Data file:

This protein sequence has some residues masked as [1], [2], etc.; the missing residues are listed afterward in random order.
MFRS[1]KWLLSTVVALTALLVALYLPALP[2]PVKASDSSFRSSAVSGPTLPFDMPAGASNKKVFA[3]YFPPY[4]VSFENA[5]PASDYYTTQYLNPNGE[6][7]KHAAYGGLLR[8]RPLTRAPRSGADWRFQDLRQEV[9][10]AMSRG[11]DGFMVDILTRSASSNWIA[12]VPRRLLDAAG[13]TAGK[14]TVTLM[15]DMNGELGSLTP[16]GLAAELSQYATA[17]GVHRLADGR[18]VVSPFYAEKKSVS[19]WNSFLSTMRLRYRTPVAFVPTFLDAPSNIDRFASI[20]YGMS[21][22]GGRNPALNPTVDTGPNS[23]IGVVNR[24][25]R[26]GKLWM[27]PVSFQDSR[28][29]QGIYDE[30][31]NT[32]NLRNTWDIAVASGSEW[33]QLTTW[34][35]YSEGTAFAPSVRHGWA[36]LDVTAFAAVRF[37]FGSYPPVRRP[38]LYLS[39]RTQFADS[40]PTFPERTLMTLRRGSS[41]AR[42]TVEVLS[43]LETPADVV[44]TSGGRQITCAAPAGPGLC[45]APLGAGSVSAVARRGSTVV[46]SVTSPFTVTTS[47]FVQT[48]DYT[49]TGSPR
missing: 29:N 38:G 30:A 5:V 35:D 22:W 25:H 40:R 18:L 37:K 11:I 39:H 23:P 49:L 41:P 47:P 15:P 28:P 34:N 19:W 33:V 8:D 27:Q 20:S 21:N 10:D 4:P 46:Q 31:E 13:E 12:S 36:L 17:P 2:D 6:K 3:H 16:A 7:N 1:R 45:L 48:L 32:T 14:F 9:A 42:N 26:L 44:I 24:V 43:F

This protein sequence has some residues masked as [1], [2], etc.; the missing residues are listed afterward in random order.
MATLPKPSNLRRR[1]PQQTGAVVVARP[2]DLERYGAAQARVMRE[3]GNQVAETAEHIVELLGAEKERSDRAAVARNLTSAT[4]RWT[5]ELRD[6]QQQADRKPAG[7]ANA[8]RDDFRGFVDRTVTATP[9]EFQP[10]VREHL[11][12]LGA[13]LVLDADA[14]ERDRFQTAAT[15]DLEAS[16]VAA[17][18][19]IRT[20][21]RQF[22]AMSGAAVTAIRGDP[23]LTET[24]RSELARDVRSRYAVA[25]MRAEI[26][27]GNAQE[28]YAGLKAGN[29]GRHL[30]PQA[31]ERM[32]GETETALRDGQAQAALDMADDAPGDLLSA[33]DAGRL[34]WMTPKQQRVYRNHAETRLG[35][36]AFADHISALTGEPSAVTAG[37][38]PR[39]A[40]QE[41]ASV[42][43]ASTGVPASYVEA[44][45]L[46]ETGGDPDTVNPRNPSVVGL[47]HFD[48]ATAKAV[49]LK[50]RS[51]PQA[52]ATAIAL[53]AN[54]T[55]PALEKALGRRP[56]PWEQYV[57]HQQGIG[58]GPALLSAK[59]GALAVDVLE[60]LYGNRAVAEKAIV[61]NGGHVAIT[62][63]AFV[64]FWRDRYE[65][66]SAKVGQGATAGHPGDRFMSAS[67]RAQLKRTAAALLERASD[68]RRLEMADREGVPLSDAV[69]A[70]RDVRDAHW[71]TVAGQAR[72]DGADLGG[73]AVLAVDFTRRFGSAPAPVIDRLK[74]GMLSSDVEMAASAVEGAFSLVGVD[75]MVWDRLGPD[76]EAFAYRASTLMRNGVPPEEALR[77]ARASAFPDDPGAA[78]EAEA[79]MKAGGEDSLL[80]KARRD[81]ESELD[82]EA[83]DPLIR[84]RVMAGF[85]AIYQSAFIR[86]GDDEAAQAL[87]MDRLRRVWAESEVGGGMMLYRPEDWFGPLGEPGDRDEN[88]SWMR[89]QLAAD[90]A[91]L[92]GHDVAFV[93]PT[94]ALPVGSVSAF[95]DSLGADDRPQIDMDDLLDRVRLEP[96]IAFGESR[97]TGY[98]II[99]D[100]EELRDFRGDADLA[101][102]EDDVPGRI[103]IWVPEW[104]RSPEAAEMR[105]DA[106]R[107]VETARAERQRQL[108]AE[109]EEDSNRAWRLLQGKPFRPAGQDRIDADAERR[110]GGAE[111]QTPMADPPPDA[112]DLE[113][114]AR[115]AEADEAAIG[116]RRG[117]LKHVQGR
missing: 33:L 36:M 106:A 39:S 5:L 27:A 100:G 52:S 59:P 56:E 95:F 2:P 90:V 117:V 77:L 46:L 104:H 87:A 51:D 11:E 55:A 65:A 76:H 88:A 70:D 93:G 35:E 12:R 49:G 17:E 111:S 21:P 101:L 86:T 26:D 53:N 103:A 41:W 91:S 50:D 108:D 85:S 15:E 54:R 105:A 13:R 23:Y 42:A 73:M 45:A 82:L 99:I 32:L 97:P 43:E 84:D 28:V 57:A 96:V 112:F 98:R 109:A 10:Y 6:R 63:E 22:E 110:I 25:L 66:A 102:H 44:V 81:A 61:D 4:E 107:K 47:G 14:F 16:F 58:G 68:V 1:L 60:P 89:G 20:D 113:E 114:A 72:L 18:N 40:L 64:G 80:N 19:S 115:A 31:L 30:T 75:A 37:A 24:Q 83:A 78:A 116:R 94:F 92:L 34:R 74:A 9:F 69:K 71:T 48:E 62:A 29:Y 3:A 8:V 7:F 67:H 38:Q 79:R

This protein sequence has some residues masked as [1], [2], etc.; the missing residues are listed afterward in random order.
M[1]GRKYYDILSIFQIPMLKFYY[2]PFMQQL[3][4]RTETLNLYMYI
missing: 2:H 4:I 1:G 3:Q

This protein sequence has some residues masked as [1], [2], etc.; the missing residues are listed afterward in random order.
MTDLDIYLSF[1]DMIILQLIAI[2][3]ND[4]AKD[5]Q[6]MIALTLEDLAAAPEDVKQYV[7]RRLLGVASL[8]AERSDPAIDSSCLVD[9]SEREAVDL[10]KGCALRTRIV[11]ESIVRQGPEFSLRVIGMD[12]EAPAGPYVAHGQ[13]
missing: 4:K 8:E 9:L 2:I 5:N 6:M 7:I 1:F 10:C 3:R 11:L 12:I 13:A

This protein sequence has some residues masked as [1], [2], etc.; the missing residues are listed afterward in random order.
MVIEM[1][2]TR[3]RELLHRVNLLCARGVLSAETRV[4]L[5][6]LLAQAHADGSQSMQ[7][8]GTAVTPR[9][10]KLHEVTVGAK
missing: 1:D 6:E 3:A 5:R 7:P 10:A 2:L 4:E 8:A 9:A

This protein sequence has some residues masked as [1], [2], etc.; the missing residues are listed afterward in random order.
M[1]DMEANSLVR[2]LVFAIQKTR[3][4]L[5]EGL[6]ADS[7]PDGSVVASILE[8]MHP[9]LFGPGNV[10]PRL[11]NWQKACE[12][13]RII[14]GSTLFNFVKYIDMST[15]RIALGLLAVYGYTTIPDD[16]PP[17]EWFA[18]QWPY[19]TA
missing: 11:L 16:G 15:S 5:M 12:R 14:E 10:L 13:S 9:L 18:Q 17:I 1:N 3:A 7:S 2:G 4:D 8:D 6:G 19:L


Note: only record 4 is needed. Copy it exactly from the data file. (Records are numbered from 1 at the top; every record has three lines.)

This protein sequence has some residues masked as [1], [2], etc.; the missing residues are listed afterward in random order.
MTDLDIYLSF[1]DMIILQLIAI[2][3]ND[4]AKD[5]Q[6]MIALTLEDLAAAPEDVKQYV[7]RRLLGVASL[8]AERSDPAIDSSCLVD[9]SEREAVDL[10]KGCALRTRIV[11]ESIVRQGPEFSLRVIGMD[12]EAPAGPYVAHGQ[13]
missing: 4:K 8:E 9:L 2:I 5:N 6:M 7:I 1:F 10:C 3:R 11:L 12:I 13:A